As Johnny Vidacovich stood on-stage talking to the crowd gathered to hear hometown favorite Astral Project at the New Orleans Jazz & Heritage Festival, the group's drummer epitomized the New Orleans musician's sensibility: relaxed, unpretentious, and great. And when he sang about the passing of the old ways in "Old Folks," you could tell he meant it. Drawing on the musical heritage of New Orleans, Johnny Vidacovich has become one of the best drummers in a city known for its drummers.
Born and bred in New Orleans, Vidacovich has the city's unique, syncopated backbeat running in his veins. Many outsiders have sought to imitate that sound which comes so naturally to those who grew up exposed to the Big Easy's street music traditions. One can hear the beat of the street in multifarious places, from the music of the Mardi Gras Indians to the Neville Brothers to Vidacovich himself. He is the quintessential New Orleans jazz drummer, with all the exuberance and skill befitting one who grew up in the birthplace of jazz.
Since starting to play the drums at the age of ten, performing has been the passion of Johnny Vidacovich. From French Quarter clubs to the big stages, he has shared his talents with greats like New Orleans' "Tan Canary" Johnny Adams, Professor Longhair, and Mose Allison, and as a member of Astral Project. The seminal New Orleans contemporary jazz group, Astral Project has been taking its audiences to higher planes of reality for several decades. The loose affiliation finds its members doing their own thing and returning to renew their musical acquaintanceship with each other. Each player is a master in his own right: Steve Mazakowski on the guitar willed to him by the late, great Danny Barker; James Singleton, at one with his bass; Tony Dagradi, the essence of cool on the saxophone; wild man David Torkanowsky on the piano; and Vidacovich on the drums.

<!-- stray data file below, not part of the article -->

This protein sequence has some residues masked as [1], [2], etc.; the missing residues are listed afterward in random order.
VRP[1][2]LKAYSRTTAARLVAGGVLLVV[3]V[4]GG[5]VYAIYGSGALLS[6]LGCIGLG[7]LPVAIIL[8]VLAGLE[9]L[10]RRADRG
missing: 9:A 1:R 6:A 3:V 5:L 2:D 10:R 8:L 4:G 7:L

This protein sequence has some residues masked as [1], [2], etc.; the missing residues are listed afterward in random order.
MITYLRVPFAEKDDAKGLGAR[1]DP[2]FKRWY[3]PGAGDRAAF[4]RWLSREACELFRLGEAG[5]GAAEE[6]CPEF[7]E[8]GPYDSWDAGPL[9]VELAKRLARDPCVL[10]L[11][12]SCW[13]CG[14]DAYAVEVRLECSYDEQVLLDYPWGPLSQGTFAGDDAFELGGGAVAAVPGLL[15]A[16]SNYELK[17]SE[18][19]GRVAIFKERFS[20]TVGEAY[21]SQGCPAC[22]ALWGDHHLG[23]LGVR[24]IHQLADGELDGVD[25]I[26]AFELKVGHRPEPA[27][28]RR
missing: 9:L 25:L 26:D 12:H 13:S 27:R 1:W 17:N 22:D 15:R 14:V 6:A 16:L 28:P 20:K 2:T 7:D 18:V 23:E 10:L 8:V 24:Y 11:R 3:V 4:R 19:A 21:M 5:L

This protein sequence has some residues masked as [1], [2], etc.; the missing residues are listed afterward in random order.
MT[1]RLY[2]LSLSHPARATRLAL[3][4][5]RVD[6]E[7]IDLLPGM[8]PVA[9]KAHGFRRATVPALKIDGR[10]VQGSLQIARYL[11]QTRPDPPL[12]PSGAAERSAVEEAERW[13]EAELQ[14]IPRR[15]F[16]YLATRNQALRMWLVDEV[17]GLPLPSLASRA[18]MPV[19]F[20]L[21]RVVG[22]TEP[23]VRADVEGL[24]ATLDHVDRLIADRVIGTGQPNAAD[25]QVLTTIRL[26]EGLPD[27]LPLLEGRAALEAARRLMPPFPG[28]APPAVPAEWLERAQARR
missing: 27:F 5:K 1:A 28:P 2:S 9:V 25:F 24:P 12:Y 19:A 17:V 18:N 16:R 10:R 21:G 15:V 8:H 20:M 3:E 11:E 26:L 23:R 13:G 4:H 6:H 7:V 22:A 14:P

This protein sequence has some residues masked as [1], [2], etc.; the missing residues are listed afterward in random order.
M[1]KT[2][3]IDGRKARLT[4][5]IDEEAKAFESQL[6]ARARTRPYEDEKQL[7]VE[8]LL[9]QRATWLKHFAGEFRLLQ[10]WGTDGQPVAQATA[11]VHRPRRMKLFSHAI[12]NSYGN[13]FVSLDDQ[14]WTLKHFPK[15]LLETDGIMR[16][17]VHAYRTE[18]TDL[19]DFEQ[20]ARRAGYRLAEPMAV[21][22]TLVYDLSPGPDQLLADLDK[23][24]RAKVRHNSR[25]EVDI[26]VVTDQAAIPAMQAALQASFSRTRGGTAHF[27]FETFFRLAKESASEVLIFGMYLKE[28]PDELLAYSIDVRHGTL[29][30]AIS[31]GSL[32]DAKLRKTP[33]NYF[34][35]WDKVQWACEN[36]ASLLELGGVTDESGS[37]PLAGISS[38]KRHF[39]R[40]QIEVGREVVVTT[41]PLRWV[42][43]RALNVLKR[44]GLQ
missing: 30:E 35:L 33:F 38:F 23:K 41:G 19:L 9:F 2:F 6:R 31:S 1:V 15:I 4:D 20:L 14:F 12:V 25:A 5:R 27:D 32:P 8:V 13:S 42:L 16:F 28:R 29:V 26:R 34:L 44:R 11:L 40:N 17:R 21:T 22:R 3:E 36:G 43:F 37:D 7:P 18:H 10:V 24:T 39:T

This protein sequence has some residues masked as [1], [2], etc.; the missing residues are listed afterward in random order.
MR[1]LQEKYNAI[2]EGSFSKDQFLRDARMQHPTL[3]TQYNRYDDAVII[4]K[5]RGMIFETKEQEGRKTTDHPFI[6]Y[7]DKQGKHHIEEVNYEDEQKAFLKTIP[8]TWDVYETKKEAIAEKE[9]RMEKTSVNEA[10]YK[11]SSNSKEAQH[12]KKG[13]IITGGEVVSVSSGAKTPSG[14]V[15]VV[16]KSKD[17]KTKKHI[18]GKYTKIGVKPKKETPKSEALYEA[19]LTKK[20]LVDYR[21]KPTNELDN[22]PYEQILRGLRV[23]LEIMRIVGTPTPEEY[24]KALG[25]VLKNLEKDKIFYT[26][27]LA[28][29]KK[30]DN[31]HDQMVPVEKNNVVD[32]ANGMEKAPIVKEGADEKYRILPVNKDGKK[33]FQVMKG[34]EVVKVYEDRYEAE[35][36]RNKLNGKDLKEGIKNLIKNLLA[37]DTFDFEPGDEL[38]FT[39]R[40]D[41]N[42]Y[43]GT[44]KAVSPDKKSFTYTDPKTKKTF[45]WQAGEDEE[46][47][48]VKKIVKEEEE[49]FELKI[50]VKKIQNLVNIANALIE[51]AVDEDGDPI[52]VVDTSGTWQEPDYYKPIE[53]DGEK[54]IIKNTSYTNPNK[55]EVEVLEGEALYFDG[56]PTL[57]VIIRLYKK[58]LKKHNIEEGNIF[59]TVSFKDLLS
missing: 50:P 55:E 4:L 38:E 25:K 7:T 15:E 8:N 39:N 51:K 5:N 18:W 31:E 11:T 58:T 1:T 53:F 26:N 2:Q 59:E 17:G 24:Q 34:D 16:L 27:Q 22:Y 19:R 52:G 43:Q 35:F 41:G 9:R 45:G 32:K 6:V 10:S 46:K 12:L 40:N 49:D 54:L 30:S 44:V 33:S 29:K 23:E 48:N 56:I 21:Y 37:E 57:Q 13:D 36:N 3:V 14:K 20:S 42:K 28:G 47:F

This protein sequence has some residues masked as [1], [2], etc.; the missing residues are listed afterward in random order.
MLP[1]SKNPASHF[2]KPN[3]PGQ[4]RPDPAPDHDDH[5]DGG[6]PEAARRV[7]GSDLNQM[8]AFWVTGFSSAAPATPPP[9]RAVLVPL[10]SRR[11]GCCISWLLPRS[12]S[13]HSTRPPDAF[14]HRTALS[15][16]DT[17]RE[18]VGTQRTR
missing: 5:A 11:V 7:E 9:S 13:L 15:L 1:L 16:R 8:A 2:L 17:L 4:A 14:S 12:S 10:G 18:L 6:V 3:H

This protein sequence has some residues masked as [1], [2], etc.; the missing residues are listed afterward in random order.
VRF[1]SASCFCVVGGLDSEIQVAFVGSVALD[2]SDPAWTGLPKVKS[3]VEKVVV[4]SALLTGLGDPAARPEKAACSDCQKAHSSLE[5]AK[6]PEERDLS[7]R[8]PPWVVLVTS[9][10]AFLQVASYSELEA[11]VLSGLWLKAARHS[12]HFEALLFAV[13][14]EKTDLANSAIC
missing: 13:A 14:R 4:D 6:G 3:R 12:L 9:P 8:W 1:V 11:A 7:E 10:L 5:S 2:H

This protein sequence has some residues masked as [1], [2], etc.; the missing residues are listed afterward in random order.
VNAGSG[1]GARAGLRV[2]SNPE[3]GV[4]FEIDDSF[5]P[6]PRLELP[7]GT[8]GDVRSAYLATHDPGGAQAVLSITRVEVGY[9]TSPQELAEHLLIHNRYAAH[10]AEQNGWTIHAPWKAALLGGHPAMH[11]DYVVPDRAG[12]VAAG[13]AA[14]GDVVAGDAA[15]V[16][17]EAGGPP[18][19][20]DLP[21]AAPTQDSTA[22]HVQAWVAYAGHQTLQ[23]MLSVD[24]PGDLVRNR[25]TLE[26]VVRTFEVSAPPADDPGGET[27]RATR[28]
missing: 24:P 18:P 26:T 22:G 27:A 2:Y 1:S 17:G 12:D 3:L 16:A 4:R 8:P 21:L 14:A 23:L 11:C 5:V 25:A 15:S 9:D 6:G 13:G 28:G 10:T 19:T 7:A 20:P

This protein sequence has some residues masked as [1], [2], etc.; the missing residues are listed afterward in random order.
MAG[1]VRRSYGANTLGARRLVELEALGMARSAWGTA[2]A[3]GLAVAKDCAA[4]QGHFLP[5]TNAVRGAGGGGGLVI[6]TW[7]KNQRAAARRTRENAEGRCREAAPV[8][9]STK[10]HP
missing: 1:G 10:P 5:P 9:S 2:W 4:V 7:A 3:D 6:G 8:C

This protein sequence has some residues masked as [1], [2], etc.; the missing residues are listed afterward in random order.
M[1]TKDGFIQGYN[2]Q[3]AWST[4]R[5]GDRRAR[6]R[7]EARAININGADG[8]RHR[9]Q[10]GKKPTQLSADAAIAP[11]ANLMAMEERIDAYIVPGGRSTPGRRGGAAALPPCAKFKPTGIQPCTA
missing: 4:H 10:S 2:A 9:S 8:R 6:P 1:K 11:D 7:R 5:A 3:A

Astral Project started out in the '70s, jamming at the venerable Absinthe House on Bourbon Street, with Bobby McFerrin often sitting in. Gigs at Snug Harbor and the New Orleans Jazz Fest won them a devoted local following, which has expanded to international acclaim. The musicians have continued to hone their skills individually and collectively in live gigs and recording sessions.
The group's first CD, Dreams of Love (now out of print) was released in 1987, and things have been on the upswing ever since. The ensemble's live CD, Astral Project, introduced the artists to audiences in far flung places like New York, L.A., and Europe, and established their reputation as pushers of the envelope in the jazz idiom.
Meanwhile, Vidacovich continued to gig and record with other musicians until he became the most sought after drummer in the city of New Orleans. He also paid his dues in New York, where he received rave reviews. Vidacovich has been recognized by everything from the Big Easy Entertainment Awards to accolades in Offbeat and Downbeat and the New York Times, to an appearance on the NPR show of fellow New Orleanian Branford Marsalis, Jazz Profiles.
It is in improvisation that his abilities show to greatest advantage. Always sensitive to the shifting sands of jazz, the drum maestro may mix it up with reggae, bebop, street beat, and blues rhythms in the course of one tune, as he follows the lead of one of his collaborators. The lightning speed with which he morphs from one style to another as the occasion requires can be heard on CDs such as Astral Project's Voodoo Bop and Elevado; his own Mystery Street and Banks Street; and Live at the Columns: Tony Dagradi Trio. His gift is also being transmitted to his students at the legendary music school at Loyola University, where he has been on the faculty since 1982.
Drummers who have cited Vidacovich's influence include Stanton Moore, Kevin O'Day and Brian Blade.